This morning was spent onboard our ship scenic sailing in the Upper Rhine Valley. The river banks are filled with lush green landscapes, hillsides of vineyards, charming villages and towns and enormous castles perched atop the hillsides. We passed the German Corner at the town of Koblenz where the Mozelle and Rhine Rivers merge. The corner features a large monumental statue of William the Great on horseback.
The Upper Rhine Valley is considered the most scenic stretch of the river, and a UNESCO World Heritage Site. Along this stretch we saw many castles, as well as the famous Lorelei Statue and Rock. In 1801, German author Clemens Brentano composed his ballad Zu Bacharach am Rheine as part of a fragmentary continuation of his novel Godwi oder Das steinerne Bild der Mutter. It first told the story of an enchanting female associated with the rock. In the poem, the beautiful Lore Lay, betrayed by her sweetheart, is accused of bewitching men and causing their death. Rather than sentence her to death, the bishop consigns her to a nunnery. On the way thereto, accompanied by three knights, she comes to the Lorelei rock. She asks permission to climb it and view the Rhine once again. She does so and, thinking that she sees her love in the Rhine, falls to her death.
Due to the historic nature of this area of the Rhine, there are no bridges over the river and the area is preserved in its current state. People take water taxis across this part of the Rhine.
We arrived in Rudesheim early in the afternoon where we took a tram shaped like a small train to Siegfried’s Musikkabinett Museum where they have about 350 self-playing instruments from the past three centuries. We were given a 45-minute tour of the museum that included the playing of a variety of the historic instruments. The museum is housed in an architecturally interesting 15th century knight’s manor house called Bromserhof. The structure is two stories tall with many large rooms featuring ornately painted murals on the walls and ceilings, a stone wine cellar and a lovely colorful garden.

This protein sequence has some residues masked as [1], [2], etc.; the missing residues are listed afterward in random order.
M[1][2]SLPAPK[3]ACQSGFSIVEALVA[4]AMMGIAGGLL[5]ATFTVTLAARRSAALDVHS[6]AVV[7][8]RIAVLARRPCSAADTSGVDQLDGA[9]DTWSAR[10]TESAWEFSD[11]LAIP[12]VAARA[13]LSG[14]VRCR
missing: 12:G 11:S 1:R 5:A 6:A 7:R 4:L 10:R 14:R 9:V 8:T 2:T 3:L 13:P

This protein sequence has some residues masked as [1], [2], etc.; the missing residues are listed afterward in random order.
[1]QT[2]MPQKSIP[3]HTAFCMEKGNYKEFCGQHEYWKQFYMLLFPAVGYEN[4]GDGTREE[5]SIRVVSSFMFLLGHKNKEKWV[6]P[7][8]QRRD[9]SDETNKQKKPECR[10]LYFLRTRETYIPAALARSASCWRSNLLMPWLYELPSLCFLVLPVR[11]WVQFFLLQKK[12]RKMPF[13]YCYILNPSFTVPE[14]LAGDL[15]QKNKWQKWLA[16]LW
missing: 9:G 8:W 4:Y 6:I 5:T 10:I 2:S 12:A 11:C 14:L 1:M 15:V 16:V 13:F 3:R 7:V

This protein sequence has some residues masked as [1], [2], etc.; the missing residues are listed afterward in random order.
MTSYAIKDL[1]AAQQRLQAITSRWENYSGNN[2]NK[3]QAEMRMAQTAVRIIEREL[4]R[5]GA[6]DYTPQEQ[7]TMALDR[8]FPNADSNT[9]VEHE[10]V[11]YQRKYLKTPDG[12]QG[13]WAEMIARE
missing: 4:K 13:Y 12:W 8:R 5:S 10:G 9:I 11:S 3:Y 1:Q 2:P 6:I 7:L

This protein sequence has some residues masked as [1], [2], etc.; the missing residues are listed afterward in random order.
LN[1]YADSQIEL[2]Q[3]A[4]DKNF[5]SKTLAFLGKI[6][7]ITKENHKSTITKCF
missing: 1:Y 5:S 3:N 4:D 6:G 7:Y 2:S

Rüdesheim is an ancient little town, with a population of about 10,000 people, known for outstanding Riesling wines and places to drink them. One charming little street, the Drosselgasse, is lined solidly with pubs and wine taverns. There was a local band performing in the town square as people wandered by or pulled up a chair to enjoy the music while sipping a glass of local wine. The town’s winding streets are very charming with most buildings having colorful flower boxes in the windows and filling any open space.
High above the town and reached by cable car is the colossal Niederwald Monument, which was built in 1877-1883 to commemorate the unification of Germany. Built at an estimated cost of one million gold marks, it stands 125 feet tall. It is a popular spot for superb views of the Rhine Gorge. The monument features a 34-foot-tall Germania (The personification of the German nation or the Germans as a whole depicted as a robust woman with long flowing hair and wearing armour.) figure holding the recovered crown of the emperor in the right hand and in the left hand the imperial sword. Below the statue is a relief of William I riding a horse with nobility, the army commanders and soldiers.